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BMW R18 gets art deco makeover dubbed ‘Spirit of Passion’

Massive custom front fairing houses the brand’s distinctive kidney grille

The 'Spirit of Passion' is an interesting take on customization. PHOTO FROM BMW

When we first saw the BMW R18 in the flesh and took it for a short spin at the local launch, we were awestruck by its superb engineering and classic styling. BMW Motorrad clearly meant for the bike to be an excellent base for customization with a full suite of accessories and partnerships with aftermarket suppliers. The latest collaboration is with Kingston Customs of Germany. Headed by motorbike racer, craftsman and designer Dirk Oehlerking, the project has christened the bike “Spirit of Passion,” and its art deco styling looks like it would feel right at home on the set of The Batman.

The massive fairing covers the entire front section, but leaves cutouts for the engine. PHOTOS FROM BMW

The biggest and most obvious change from stock is the Kingston fairing, enclosing the entire front wheel and up to half of the chassis, while providing cutouts to showcase the enormous 1,802cc horizontally opposed engine. A short flyscreen provides the barest of wind protection (if any), while a hole allows the LED headlight to shine through. The custom rear mudguard wraps around the wheel. BMW’s signature kidney grille takes up the lower half of the fairing. With the exception of the exhaust, the R18 has not been mechanically altered to ensure that it goes, stops and handles as well as a stock unit. Other cosmetic changes include Kellerman turn indicators, a saddle lifted from the range of BMW accessories, and the distinctive paintwork and pinstripe.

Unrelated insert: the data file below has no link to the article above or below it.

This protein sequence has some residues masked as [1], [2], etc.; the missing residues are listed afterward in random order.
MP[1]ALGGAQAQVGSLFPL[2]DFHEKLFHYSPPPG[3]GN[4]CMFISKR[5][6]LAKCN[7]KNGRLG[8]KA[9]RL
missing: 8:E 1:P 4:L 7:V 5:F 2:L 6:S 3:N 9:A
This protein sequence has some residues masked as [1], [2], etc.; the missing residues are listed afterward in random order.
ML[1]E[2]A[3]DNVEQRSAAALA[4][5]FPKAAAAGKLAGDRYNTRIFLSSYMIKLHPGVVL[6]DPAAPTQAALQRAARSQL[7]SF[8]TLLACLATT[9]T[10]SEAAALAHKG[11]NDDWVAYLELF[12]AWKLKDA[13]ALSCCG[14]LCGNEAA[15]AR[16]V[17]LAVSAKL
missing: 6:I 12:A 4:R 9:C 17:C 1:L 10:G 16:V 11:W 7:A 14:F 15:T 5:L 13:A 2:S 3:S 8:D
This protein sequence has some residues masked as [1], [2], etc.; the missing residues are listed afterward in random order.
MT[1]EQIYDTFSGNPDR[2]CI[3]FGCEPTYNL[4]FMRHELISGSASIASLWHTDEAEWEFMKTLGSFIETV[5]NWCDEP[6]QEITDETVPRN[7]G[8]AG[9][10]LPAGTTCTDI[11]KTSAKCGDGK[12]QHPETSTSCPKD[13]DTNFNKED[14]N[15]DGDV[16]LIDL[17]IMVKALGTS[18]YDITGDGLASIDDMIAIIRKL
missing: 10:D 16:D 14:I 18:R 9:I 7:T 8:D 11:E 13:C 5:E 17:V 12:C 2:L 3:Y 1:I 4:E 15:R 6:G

The R18 is already a gorgeous machine, so a lot of thought went into designing this makeover. PHOTOS FROM BMW

Oehlerking had been working on BMW bikes for many years—with at least 17 creations in the bag—before he was tasked to work his magic on the R18. His “Black Phantom” and “White Phantom” made waves in the custom scene several years ago, but the R18 was a novel undertaking for him. “This project is probably the most impressive of my entire career,” he says. “It means a lot to me—if not everything—at this moment. The trust that BMW Motorrad has placed in me once again is hugely important to me. I’m very grateful for that.”

The mechanical bits remain unchanged so that the motorbike doesn't ride differently from the stock version. PHOTO FROM BMW

For him, the design process begins long before sketches are made. “I put a lot of thought into it beforehand,” he explains. “My motorbikes always convey soul, charm and character. They’re outstanding specimens, so they require great care and attention. I have a constant stream of images running past my mind’s eye when it comes to deciding what style I want to focus on. Once I’ve made that choice, I start with a sketch in pencil and Tipp-Ex. Then I keep going until I know in my heart of hearts: That’s precisely it!”

The Spirit of Passion may be too precious to ever see more than a few miles of actual road use, but it’s a testament to the R18’s potential for unleashing an artisan’s full creativity.

Andy Leuterio

Andy is both an avid cyclist and a car enthusiast who has finally made the shift to motorcycles. You've probably seen him on his bicycle or motorbike overtaking your crawling car. He is our Motorcycle Editor and the author of the ‘Quickshift’ column.